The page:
Australia-Indonesia Institute Annual Report
Mission statementChairman's statementBoard membershipMajor activitiesMedia programYouth and sportArtsProfessionsIndonesian languageAustralian cultureCivil Society ProgramAdmin overviewAppendix AAppendix B  


The activities of the Australia-Indonesia Institute (AII) for the four years covered in this report highlight the important profile the Institute has achieved in both Australia and Indonesia through support for a range of programs. The Institute's traditional core programs, covering education, culture, media and youth, continued to be highlighted but fundamental changes and achievements have been recorded beyond these fields.

The most important change in the Institute's policy has been the creation of a new Civil Society Program in response to Indonesia's changing circumstances. Under this program, from August 1998, activities involving human rights, assistance to women's groups, trauma counselling, legal aid and law reform, the environment, and electoral reform have been supported. In addition, 1175 undergraduate students at the University of Indonesia and Gadjah Mada University were provided with financial support to enable them to continue with their studies in very difficult economic circumstances.

John Reid

John Reid

Media relations between Australia and Indonesia received strong support from the AII. The series of senior editors meetings to develop dialogue between Australian and Indonesian editors also continued to facilitate expert briefings on political and economic issues in both countries. The April 1999 visit by senior Australian editors to Jakarta included a meeting with President Habibie and leading political figures from both government and opposition. Media scholarships also played an important part in improving media coverage of Indonesia in Australia and increasing Australian media awareness of Indonesia. During the four years from 1995 to 1999, 27 journalists were trained in Bahasa Indonesia, creating a valuable pool of expertise on which the Australian media can draw.

The Australia-Indonesia Institute continued to fund an extensive Australian Studies program. That program included support of the Australian Studies Centre at the University of Indonesia, an Australian Lecture Series and assistance to the Australian Alumni Association of Indonesia (IKAMA). 1999 saw the launch of the Australian social geography book, Geografi Australia, a valuable textbook developed with the cooperation of the Indonesian Ministry of Education and Culture, and distributed widely in Indonesian schools.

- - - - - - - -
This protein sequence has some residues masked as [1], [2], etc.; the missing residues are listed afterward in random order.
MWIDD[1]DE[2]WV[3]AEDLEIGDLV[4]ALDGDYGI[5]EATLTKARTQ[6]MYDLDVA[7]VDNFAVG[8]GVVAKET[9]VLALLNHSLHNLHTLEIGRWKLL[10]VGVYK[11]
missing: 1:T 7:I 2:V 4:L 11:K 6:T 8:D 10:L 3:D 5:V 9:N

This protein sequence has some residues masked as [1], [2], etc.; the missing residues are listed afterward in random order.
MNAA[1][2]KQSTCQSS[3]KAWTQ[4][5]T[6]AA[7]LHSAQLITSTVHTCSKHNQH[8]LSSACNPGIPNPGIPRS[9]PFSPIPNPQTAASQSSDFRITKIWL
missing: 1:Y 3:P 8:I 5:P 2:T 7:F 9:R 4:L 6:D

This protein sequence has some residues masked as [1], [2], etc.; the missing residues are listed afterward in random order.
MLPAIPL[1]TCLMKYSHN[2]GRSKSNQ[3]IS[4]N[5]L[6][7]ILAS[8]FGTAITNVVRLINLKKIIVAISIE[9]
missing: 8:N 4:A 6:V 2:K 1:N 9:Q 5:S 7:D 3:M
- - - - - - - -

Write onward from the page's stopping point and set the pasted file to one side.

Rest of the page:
The Indonesian Studies program also included fellowships, exchanges and a number of education programs such as support for the Australian Consortium for In-Country Indonesian Studies (ACICIS). These programs helped large numbers of Australian university students deepen their knowledge of Indonesian language and culture. The AII also funded the development of an Indonesia web site, which will provide a primary and secondary school Indonesian education focus.

The Institute's core Australia Indonesia Youth Exchange Program provided valuable opportunities to youth from Indonesia and Australia to experience first-hand the cultural, economic and political environment of each other's country. Alumni from the program are now increasingly represented in diplomacy and government, and are bringing depth and understanding to the bilateral relationship in their fields.

Through its visual and performing arts program the Institute cultivated an appreciation of the quality, diversity and sophistication of the visual and performing arts in the two countries. The Institute funded a broad range of performing and visual arts projects, including research and development of films as well as development and touring costs of small performing and visual arts projects. Major grant projects during 1999 included Richness in Diversity, which opened in Jakarta on 15 April 1999, and Indonesian Gold: Treasures from the National Museum, Jakarta opened by the Minister for Foreign Affairs, Mr Downer, at the Queensland Art Gallery on 25 March 1999.

Following the turbulence in East Timor and the elections in Indonesia, the Institute's Board has given careful consideration to what its program and policy objectives for the next year should be. We are proceeding cautiously for our objectives are long-term ones and we wish to achieve positive results in the process of restoring relations between our two countries.

I want to express my appreciation to the board members who have made energetic and thoughtful contributions to the Institute's work. We have had great support from the Department of Foreign Affairs and Trade and its people here and in Indonesia.

I would also like to express my appreciation to the former Indonesian Ambassador, Mr S Wiryono. He was a great supporter of the Institute and its work and represented Indonesia with dignity and good humour at a time of tension and difficulty between our two countries.

We were grateful for his open mindedness and equanimity in testing circumstances in our national relationships.

I want also to say thank you and farewell to Paul Kelly, Kaye Schofield and Geoff Forrester, whose terms of membership expired in recent months. To Harold Clough, Dr Christine Fletcher and Elizabeth Hallet we extend a warm welcome.

John Reid signature

John Reid AO

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Mission statement | Chairman's statement | Board membership | Major activities | Adminstrative overview | Appendix A | Appendix B

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